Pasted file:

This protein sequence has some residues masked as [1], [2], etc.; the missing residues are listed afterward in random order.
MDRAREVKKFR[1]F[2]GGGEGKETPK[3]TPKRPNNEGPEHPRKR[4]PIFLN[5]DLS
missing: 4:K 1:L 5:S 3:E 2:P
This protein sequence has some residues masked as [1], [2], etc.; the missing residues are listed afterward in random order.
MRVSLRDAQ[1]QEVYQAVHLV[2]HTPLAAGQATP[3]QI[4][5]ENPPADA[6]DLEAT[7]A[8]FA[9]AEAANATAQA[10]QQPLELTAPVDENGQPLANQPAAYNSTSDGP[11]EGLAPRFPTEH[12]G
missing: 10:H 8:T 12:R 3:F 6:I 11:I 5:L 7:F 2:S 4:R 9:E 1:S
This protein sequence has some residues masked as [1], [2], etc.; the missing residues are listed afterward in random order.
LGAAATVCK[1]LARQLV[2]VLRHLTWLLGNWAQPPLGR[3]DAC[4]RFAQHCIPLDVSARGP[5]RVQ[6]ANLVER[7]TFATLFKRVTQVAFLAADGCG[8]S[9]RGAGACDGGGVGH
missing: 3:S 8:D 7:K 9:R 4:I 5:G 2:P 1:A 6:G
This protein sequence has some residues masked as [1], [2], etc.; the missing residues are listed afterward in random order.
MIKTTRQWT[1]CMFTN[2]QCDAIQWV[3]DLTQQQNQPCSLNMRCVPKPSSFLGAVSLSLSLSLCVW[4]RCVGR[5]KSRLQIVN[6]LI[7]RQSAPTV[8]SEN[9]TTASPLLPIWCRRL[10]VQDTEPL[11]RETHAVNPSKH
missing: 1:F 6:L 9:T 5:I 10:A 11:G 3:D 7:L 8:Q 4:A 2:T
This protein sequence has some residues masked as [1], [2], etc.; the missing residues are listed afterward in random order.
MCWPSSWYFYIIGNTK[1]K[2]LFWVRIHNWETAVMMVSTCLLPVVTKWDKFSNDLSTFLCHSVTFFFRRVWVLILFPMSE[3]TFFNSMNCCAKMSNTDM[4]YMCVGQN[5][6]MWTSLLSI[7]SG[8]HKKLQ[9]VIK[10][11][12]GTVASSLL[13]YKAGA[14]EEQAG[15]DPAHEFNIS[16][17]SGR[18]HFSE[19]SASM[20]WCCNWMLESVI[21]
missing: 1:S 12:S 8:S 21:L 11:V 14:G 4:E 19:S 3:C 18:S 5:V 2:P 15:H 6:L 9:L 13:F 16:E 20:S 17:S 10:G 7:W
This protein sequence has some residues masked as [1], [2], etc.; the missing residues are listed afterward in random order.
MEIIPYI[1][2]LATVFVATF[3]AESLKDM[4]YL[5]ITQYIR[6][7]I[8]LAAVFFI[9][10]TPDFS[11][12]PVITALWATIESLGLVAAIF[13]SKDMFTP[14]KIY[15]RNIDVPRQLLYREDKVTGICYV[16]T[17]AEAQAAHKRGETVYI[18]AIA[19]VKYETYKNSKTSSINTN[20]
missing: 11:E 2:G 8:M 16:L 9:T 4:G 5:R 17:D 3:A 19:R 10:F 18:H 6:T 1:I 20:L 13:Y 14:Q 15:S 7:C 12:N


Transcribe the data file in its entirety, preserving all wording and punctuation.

This protein sequence has some residues masked as [1], [2], etc.; the missing residues are listed afterward in random order.
MDRAREVKKFR[1]F[2]GGGEGKETPK[3]TPKRPNNEGPEHPRKR[4]PIFLN[5]DLS
missing: 4:K 1:L 5:S 3:E 2:P
This protein sequence has some residues masked as [1], [2], etc.; the missing residues are listed afterward in random order.
MRVSLRDAQ[1]QEVYQAVHLV[2]HTPLAAGQATP[3]QI[4][5]ENPPADA[6]DLEAT[7]A[8]FA[9]AEAANATAQA[10]QQPLELTAPVDENGQPLANQPAAYNSTSDGP[11]EGLAPRFPTEH[12]G
missing: 10:H 8:T 12:R 3:F 6:I 11:I 5:L 7:F 2:S 4:R 9:E 1:S
This protein sequence has some residues masked as [1], [2], etc.; the missing residues are listed afterward in random order.
LGAAATVCK[1]LARQLV[2]VLRHLTWLLGNWAQPPLGR[3]DAC[4]RFAQHCIPLDVSARGP[5]RVQ[6]ANLVER[7]TFATLFKRVTQVAFLAADGCG[8]S[9]RGAGACDGGGVGH
missing: 3:S 8:D 7:K 9:R 4:I 5:G 2:P 1:A 6:G
This protein sequence has some residues masked as [1], [2], etc.; the missing residues are listed afterward in random order.
MIKTTRQWT[1]CMFTN[2]QCDAIQWV[3]DLTQQQNQPCSLNMRCVPKPSSFLGAVSLSLSLSLCVW[4]RCVGR[5]KSRLQIVN[6]LI[7]RQSAPTV[8]SEN[9]TTASPLLPIWCRRL[10]VQDTEPL[11]RETHAVNPSKH
missing: 1:F 6:L 9:T 5:I 10:A 11:G 3:D 7:L 8:Q 4:A 2:T
This protein sequence has some residues masked as [1], [2], etc.; the missing residues are listed afterward in random order.
MCWPSSWYFYIIGNTK[1]K[2]LFWVRIHNWETAVMMVSTCLLPVVTKWDKFSNDLSTFLCHSVTFFFRRVWVLILFPMSE[3]TFFNSMNCCAKMSNTDM[4]YMCVGQN[5][6]MWTSLLSI[7]SG[8]HKKLQ[9]VIK[10][11][12]GTVASSLL[13]YKAGA[14]EEQAG[15]DPAHEFNIS[16][17]SGR[18]HFSE[19]SASM[20]WCCNWMLESVI[21]
missing: 1:S 12:S 8:S 21:L 11:V 14:G 4:E 19:S 3:C 18:S 5:V 2:P 15:H 6:L 9:L 13:F 16:E 20:S 17:S 10:G 7:W
This protein sequence has some residues masked as [1], [2], etc.; the missing residues are listed afterward in random order.
MEIIPYI[1][2]LATVFVATF[3]AESLKDM[4]YL[5]ITQYIR[6][7]I[8]LAAVFFI[9][10]TPDFS[11][12]PVITALWATIESLGLVAAIF[13]SKDMFTP[14]KIY[15]RNIDVPRQLLYREDKVTGICYV[16]T[17]AEAQAAHKRGETVYI[18]AIA[19]VKYETYKNSKTSSINTN[20]
missing: 11:E 2:G 8:M 16:L 9:T 4:G 5:R 17:D 3:A 19:R 10:F 18:H 6:T 1:I 20:L 13:Y 14:Q 15:S 7:C 12:N